Note : I do not focus on Econet in my later responses because it’s service oriented. It’s a great company but from a broad economic perspective, it’s not very significant.

            1. Why say econet is expensive on data Google now how much data cost in America you will be shocked. Check Verizon or at & t

      2. Your example is based on a very shallow understanding of how chaebols are created in South Korea and how they function – the same way its foolish to argue your case using Mitsubishi Trading, Mitsubishi Motors, Mitsubish Denki, Mitsubushi Chemicals, Mitsubishi Heavy Industries etc

        1. Eliphas, your response is extremely shallow. If you have you have an argument, you state your case and present your points in a logical manner. Just merely saying, ‘shallow understanding’ and bringing up ‘chaboels’ does not contribute anything to this discussion. Macd Chip, l think you raised very important points.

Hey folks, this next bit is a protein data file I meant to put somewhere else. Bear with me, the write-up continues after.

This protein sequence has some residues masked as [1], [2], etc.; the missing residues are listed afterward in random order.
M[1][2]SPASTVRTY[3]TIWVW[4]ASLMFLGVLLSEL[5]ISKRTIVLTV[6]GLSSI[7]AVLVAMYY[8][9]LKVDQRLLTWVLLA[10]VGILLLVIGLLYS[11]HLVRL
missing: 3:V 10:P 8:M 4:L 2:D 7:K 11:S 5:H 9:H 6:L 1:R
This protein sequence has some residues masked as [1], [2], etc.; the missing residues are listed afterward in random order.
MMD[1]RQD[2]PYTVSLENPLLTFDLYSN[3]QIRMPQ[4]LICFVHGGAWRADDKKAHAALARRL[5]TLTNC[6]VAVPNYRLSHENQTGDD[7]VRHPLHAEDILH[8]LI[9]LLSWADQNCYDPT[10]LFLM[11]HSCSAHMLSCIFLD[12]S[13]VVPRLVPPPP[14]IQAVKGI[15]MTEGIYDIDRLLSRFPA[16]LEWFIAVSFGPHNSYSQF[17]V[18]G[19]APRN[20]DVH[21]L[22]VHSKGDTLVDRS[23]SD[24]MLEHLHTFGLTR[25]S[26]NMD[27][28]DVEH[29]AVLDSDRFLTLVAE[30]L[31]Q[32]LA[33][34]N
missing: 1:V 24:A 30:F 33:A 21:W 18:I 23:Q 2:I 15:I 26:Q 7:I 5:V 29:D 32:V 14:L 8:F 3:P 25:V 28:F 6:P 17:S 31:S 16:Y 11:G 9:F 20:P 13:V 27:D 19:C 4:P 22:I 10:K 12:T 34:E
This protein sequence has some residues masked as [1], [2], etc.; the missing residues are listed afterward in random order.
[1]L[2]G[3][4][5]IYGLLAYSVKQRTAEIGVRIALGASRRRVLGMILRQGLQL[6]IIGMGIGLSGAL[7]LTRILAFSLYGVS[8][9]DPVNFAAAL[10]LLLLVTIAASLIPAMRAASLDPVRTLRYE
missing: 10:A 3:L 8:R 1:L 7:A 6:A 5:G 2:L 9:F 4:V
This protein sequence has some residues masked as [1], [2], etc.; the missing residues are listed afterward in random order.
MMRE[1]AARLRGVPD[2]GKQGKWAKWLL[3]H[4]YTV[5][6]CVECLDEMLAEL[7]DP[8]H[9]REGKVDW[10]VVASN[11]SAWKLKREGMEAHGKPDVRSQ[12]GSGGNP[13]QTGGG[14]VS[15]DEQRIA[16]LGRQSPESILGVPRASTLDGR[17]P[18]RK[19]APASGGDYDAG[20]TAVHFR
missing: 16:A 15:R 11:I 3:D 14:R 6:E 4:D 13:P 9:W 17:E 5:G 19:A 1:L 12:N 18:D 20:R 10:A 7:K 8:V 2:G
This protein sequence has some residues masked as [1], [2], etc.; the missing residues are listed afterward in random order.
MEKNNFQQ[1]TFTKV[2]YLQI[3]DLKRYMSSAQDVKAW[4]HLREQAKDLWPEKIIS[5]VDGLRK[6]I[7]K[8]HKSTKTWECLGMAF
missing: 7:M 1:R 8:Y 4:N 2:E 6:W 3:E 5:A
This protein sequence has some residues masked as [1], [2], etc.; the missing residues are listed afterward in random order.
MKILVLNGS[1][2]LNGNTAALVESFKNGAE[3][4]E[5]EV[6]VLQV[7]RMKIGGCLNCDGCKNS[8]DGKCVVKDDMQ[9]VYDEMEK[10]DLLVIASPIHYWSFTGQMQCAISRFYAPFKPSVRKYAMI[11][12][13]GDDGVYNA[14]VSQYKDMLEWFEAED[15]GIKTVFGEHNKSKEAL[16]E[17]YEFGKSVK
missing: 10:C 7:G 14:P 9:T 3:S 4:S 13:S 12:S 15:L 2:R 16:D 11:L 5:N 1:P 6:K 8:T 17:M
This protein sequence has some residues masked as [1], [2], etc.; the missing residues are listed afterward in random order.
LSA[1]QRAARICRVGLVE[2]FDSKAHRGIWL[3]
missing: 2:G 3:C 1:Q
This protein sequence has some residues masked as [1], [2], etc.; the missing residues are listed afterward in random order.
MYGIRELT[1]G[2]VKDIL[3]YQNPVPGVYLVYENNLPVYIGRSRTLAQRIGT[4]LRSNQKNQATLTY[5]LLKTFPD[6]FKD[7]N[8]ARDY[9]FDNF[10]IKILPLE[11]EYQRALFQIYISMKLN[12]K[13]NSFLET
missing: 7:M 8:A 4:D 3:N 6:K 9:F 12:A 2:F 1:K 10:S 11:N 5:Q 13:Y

3. Your example is based on a very shallow understanding of how chaebols are created in South Korea and how they function – the same way its foolish to argue your case using Mitsubishi Trading, Mitsubishi Motors, Mitsubish Denki, Mitsubushi Chemicals, Mitsubishi Heavy Industries etc

    2. Bad idea you dont joinn a company with little debt about maybe 150 million thats negotiable with one thats over 500 million in debt.
      Telecel will gave to operate standalone for now.

Comments are closed.